We will be closed on Sunday, May 29 for the Memorial Day weekend.
Rory Devine - Untitled (Blast), 2011

Untitled (Blast), 2011, acrylic on canvas, 30" x 40"

Rory Devine - Untitled (Bye), 2012

Untitled (Bye), 2012
Acrylic on panel
18" x 24"

Rory Devine - Untitled (Monument), 2010

Untitled (Monument), 2010
Paper Mache, wood, paint, expandable foam, plastic figures
33" x 12" x 10"


Past Exhibition

Rory Devine

we can plant a house, we can
build a tree

April 1 – 29, 2012
Artist Reception: Sunday, April 1, 5 – 7 p.m.

CB1 Gallery is pleased to present the first solo show in Los Angeles in 20 years of NY based artist Rory Devine, we can plant a house, we can build a tree. The title, taken from a Nirvana song, suggests a kind of hopeless optimism, a future where the strange and inconceivable are possible. Devine’s enigmatic work has a palpable sense of dread combined with humor; it deals with mortality, desire, and loss while also addressing the painter’s formal concerns. The exhibition will be on view from April 1–29, 2012, with a reception for the artist on Sunday, April 1st, 5 – 7 p.m.

Rory Devine’s work is as much about the time it takes to make (labor), as the subject of the work (content). It’s important for the artist to not make the same painting twice; rather, he moves around stylistically and employs the style that each painting dictates. The pluralism in Devine’s work is reminiscent of European painters like Gerhard Richter or Sigmar Polke, and the deadpan quality of his work evokes a kind of comedic response as well as a sense of resignation.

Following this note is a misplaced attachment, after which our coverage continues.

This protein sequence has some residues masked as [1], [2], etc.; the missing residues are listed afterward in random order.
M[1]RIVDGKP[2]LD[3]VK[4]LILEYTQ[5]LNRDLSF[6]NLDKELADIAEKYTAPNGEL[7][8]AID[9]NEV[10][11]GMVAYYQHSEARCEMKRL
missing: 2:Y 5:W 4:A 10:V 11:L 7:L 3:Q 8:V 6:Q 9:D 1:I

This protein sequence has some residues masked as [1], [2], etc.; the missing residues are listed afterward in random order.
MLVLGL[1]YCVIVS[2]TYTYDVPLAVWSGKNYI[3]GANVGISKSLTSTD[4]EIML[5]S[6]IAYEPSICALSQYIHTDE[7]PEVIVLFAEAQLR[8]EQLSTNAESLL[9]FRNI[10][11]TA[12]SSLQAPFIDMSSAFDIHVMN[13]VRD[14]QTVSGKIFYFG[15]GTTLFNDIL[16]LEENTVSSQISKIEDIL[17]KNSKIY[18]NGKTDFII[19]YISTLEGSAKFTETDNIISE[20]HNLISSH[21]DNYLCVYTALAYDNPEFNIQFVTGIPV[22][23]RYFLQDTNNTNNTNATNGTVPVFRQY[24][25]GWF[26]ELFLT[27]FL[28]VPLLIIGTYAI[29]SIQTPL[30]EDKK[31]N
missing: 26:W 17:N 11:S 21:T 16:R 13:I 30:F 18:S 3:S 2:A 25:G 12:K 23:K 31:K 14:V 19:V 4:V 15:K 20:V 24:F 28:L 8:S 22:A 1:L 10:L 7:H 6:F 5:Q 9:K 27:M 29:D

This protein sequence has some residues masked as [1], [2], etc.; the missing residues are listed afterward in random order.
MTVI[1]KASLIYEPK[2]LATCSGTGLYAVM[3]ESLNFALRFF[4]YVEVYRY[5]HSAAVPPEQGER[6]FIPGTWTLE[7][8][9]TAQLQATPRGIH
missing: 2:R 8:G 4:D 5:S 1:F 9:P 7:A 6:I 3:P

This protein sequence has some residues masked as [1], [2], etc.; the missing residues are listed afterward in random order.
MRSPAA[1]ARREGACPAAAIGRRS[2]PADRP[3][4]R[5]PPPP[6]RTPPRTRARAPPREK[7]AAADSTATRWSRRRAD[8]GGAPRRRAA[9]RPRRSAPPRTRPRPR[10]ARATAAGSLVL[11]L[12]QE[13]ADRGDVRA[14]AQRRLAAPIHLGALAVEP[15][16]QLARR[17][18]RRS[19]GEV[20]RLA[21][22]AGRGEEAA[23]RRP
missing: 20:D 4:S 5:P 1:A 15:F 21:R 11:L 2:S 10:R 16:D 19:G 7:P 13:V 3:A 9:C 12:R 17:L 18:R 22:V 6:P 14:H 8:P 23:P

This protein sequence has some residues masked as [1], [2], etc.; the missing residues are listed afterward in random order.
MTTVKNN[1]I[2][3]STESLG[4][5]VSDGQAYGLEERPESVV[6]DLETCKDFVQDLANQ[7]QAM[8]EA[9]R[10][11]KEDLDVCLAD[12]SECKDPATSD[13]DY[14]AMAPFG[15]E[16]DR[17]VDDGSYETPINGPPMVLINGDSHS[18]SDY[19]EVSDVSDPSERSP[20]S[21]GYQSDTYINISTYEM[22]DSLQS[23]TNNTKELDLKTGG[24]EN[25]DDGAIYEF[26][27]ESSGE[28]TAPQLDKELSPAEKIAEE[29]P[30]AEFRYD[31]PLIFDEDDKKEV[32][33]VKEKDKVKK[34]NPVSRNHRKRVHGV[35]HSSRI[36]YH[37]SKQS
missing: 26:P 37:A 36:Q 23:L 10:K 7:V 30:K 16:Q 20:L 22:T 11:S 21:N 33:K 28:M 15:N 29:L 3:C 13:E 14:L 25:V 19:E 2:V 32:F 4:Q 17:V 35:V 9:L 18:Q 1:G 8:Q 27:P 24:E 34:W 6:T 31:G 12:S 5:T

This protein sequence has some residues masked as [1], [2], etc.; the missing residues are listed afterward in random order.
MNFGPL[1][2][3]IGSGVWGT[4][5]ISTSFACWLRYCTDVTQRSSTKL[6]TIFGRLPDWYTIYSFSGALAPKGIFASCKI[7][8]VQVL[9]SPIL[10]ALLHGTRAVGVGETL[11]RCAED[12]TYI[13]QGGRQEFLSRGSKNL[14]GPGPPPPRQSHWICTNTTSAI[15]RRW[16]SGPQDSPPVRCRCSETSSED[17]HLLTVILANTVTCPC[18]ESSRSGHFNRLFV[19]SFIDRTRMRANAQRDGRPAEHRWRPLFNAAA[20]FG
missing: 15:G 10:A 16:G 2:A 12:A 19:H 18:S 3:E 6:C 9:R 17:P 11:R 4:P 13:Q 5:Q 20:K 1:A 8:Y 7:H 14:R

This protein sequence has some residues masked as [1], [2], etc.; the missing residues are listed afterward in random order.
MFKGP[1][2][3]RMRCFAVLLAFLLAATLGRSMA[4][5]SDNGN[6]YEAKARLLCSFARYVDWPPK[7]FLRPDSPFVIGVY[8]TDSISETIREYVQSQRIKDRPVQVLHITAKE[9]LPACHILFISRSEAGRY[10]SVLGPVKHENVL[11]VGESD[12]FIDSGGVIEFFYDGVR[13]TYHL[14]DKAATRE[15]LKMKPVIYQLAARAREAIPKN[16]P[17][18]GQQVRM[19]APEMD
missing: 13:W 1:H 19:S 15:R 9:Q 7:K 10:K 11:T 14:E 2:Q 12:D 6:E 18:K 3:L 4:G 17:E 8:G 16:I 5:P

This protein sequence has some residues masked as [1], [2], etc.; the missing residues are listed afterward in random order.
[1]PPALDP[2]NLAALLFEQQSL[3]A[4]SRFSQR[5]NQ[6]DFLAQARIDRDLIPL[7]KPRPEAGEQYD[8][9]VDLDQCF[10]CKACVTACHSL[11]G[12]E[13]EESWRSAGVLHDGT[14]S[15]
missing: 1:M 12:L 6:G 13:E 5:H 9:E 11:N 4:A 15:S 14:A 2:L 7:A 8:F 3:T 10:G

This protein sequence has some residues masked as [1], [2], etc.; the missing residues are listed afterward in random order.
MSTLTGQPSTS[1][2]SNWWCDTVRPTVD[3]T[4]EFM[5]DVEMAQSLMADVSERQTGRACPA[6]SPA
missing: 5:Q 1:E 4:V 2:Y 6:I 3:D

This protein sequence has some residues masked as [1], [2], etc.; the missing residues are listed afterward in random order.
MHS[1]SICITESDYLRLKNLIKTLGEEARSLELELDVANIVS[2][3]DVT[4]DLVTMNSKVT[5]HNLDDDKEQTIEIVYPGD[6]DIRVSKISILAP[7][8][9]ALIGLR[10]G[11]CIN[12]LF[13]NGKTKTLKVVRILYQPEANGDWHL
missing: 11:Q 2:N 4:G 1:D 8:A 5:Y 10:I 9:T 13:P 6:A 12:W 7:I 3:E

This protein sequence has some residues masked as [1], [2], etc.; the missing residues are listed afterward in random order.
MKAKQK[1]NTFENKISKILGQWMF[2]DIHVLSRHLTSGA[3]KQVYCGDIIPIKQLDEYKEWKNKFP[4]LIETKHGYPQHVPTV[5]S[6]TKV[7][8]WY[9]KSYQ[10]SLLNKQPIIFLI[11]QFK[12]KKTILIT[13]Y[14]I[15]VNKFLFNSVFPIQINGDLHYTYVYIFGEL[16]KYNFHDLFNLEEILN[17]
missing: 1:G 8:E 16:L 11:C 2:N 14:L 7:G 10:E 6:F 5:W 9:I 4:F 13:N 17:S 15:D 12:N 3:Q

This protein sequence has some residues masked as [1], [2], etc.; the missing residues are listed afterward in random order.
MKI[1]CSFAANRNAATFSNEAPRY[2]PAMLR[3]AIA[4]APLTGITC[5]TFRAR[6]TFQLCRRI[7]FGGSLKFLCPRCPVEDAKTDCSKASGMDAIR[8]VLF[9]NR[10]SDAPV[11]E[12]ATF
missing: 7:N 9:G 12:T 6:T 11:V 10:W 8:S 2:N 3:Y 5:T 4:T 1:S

Using symbolism and allegory, Devine’s work reflects a fractured vision of the future, one in which death is just around the corner and hope has faded. The show includes paintings, sculpture, and works on paper. Each painting – with oblique titles such as Waiting, The Health and Happiness Show, Lexington Avenue Blues, and Hot Rod Hell Fire – is framed to highlight the two dimensionality of the work. What happens within the painting is contained within its boundaries. The surfaces are flat, the painting style expressionless and the sentiments ambiguous. The sculptures are meant to hit the viewer over the head with their abjectness, unable to house any hopes and aspirations, these ruined structures stand as silent sentinels to unfulfilled dreams and human flaws. The works on paper are attempts to bring some of the qualities of Devine’s earlier abstract paintings into a kind of three-dimensional reality.

Rory Devine is a painter living in New York. His work has been included in numerous group exhibitions. He received his BFA from The School of Visual Arts, NY, NY and founded and ran the influential TRI Gallery in Los Angeles from 1992 to 1995.